Using sabermetric statistics there is a compelling case for Grich to be in the Hall of Fame. As of 2017, Grich has the highest Jaffe Wins Above Replacement Score (JAWS) of any eligible position player not in the Hall of Fame,[12] although his standard WAR is lower than that of Bill Dahlen and fellow second baseman Lou Whitaker; of the three second basemen inducted into the Hall of Fame (excluding Veterans Committee picks) since 1992, Grich has a higher WAR than all three.[13] There are more than ten Hall of Fame second basemen with a lower JAWS. The JAWS statistic is particularly compelling given that it incorporates both career and peak year statistics.[14] His 224 home runs as a second baseman ranks highly among the Hall of Famers in the position, as he ranked fourth all-time upon his retirement. In fact, from 1970 to 1986 (the time in which Grich played his career), only Joe Morgan hit more than Grich (228), and Grich was second in additional categories such as RBI, runs scored, hits, doubles, and walks. [15] Grich was one of five second basemen to have at four occasions of at least twelve home runs and eighty walks in a season, which he did seven times, more than players such as Roberto Alomar.[16] In OPS+ for second basemen that played 80% percent at the position with at least 1,000 games played, Grich is tied for fifth best alltime with a 125 OPS+.

In the 2019 edition of the Bill James Handbook, James listed Grich as the 5th best position player missing from the Hall, and MLB historian John Thorn has stated Grich as the one player deserving of being reconsidered for the honor of being considered for the Hall of Fame.[17]


  1. ^ "Bobby Grich Stats". Sports Reference LLC. 2019. Retrieved July 3, 2019.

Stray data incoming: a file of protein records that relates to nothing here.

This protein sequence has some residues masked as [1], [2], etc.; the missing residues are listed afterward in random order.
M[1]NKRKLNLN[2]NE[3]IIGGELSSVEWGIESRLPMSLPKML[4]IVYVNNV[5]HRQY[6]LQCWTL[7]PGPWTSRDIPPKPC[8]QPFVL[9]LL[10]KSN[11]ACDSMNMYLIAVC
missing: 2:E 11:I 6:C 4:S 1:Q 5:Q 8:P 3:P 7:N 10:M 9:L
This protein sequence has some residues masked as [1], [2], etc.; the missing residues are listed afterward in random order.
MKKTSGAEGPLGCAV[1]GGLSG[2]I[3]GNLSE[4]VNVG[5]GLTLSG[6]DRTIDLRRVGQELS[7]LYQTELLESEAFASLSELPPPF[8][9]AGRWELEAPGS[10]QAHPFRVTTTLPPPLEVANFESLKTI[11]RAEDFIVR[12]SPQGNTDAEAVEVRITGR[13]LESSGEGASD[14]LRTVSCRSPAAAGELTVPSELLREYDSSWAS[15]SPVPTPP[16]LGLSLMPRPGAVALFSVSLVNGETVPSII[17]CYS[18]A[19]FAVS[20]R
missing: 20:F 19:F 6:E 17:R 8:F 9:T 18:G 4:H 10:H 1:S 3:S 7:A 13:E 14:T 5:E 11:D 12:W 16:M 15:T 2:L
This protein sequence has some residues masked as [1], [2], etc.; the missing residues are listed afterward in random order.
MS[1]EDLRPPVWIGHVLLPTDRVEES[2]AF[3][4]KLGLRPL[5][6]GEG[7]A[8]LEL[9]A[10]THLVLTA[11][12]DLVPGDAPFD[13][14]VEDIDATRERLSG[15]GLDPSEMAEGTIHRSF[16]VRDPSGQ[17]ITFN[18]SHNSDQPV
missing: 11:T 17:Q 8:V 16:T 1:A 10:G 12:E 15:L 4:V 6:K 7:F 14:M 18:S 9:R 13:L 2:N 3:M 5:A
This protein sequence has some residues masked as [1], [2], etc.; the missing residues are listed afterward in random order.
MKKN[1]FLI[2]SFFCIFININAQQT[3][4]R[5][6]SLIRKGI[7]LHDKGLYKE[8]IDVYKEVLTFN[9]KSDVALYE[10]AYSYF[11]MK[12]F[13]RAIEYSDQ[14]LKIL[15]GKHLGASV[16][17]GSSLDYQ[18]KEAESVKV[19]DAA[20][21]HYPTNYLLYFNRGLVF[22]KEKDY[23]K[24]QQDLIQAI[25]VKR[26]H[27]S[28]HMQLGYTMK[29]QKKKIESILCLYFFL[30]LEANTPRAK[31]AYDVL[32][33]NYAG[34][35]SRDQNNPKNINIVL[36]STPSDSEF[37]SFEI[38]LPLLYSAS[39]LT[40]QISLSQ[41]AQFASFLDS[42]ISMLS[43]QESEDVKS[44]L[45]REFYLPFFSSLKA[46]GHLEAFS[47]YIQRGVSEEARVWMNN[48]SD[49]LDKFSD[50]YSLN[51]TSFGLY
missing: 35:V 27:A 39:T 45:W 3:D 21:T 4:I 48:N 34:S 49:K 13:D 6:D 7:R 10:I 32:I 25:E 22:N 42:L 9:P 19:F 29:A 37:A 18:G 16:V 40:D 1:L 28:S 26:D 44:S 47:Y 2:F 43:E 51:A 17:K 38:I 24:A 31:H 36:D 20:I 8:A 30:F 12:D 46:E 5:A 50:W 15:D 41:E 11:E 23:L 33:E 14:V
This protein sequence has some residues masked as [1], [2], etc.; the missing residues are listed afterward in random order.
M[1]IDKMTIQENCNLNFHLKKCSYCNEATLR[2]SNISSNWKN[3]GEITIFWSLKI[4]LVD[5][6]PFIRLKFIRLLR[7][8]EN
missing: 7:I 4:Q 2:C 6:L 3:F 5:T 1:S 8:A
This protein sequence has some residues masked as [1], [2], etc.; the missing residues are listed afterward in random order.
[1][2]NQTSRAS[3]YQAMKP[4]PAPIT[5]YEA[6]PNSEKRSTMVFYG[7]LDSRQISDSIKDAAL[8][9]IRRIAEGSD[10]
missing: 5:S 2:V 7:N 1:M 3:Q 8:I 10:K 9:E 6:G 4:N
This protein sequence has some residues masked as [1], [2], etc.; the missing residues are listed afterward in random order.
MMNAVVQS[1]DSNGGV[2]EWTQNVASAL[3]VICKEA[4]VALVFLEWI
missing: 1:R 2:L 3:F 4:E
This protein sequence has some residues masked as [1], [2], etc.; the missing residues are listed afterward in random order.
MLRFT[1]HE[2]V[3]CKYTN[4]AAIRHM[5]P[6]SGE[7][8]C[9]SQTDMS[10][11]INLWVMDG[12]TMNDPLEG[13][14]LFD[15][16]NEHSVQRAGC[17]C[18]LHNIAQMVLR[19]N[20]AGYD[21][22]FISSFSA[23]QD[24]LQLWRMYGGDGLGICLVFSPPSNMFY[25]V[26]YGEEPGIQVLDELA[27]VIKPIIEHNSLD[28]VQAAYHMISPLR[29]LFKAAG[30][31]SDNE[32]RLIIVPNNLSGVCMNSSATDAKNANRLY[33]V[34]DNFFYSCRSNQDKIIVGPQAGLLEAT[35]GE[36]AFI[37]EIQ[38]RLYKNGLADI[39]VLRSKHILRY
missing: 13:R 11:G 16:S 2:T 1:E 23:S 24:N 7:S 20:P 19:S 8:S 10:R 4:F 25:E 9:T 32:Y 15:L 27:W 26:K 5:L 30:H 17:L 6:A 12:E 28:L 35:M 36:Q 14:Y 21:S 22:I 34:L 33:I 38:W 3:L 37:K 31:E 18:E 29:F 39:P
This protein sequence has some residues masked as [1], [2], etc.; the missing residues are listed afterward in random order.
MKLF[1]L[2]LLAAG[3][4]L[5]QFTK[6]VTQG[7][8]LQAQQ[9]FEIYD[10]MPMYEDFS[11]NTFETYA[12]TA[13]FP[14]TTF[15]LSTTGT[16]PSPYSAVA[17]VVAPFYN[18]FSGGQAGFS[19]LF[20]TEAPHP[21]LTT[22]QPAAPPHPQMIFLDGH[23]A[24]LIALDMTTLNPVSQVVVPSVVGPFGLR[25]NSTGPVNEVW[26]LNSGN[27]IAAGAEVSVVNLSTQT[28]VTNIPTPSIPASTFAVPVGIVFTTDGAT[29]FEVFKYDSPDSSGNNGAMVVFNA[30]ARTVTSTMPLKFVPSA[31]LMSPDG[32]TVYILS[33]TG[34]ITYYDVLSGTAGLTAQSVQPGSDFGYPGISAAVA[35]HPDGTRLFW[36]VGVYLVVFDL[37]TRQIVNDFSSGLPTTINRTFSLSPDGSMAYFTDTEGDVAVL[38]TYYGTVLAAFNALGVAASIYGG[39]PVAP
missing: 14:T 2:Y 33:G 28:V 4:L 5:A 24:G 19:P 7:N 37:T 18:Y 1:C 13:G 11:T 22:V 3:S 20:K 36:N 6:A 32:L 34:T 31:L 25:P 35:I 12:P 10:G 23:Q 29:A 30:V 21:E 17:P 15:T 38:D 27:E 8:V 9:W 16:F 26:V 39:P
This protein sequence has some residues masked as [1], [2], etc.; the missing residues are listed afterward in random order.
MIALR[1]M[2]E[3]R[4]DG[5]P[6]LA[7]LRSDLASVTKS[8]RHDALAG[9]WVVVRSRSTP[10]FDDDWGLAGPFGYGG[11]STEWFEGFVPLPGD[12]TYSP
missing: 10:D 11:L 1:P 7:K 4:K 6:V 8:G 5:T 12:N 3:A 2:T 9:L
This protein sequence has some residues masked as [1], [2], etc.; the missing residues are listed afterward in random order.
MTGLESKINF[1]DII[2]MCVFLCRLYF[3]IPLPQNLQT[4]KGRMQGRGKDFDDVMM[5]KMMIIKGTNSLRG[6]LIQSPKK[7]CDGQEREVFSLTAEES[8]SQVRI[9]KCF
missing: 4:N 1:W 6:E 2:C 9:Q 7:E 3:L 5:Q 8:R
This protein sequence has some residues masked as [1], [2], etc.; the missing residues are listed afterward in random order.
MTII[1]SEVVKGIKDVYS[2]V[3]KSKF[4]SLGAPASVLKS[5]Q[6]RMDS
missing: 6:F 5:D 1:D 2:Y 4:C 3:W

2. ^ McMurray, John. "The Baseball Biography Project: Bobby Grich". Society for American Baseball Research. Retrieved 1 December 2019.
  3. ^ "Baltimore Orioles Hall of Fame at". Retrieved 1 December 2019.
  4. ^ Palmer, Jim; Dale, Jim (1996). Palmer and Weaver: Together We Were Eleven Foot Nine. Kansas City: Andrews and McMeel. p. 119. ISBN 0-8362-0781-5.
  5. ^ "How good was Bobby Grich in 1971? The Red Wings couldn't win without him. Literally". Yahoo Finance. 7 March 2022. Retrieved 8 May 2023.
  6. ^ "Snubbed: The Hall of Fame case for Bobby Grich".
  7. ^ Shindel, Jake. "Bobby Grich: Learning From Brooks Robinson Made Me The Player I Was," PressBox (Baltimore, MD), Friday, October 20, 2023. Retrieved October 20, 2023.
  8. ^ "Catching up with ... Former Orioles second baseman Bobby Grich". 11 July 2015.
  9. ^ Murray, Jim (September 4, 1986). "The Grich Who Stole the Thunder". Los Angeles Times. Retrieved July 3, 2019.
  10. ^ "Angels Weekly: Bobby Grich once dumped beer on President Nixon".
  11. ^ Miller, Cameron (June 24, 2014). "Angels great Grich visits Sam Lynn as part of baseball tour". The Bakersfield Californian. Retrieved July 3, 2019.
  12. ^ Jaffe, Jay (January 2, 2017). "JAWS and the Hall of Fame: All-Overlooked team". Sports Illustrated. Retrieved December 4, 2017.
  13. ^ "Career Leaders & Records for Wins Above Replacement". Sports Reference LLC. 2019. Retrieved July 3, 2019.
  14. ^ "Second Base JAWS Leaders". Sports Reference LLC. 2019. Retrieved July 3, 2019.
  15. ^ "Is Bobby Grich stealthily Hall of Fame worthy?". 15 January 2022.
  16. ^ "A Discussion about Bobby Grich and the Hall of Fame » Baseball Egg". 16 August 2021.
  17. ^ "Bobby Grich: The Hidden Game of Baseball Hall of Fame Candidate". 23 September 2019.

External links

This page was last edited on 13 April 2024, at 18:52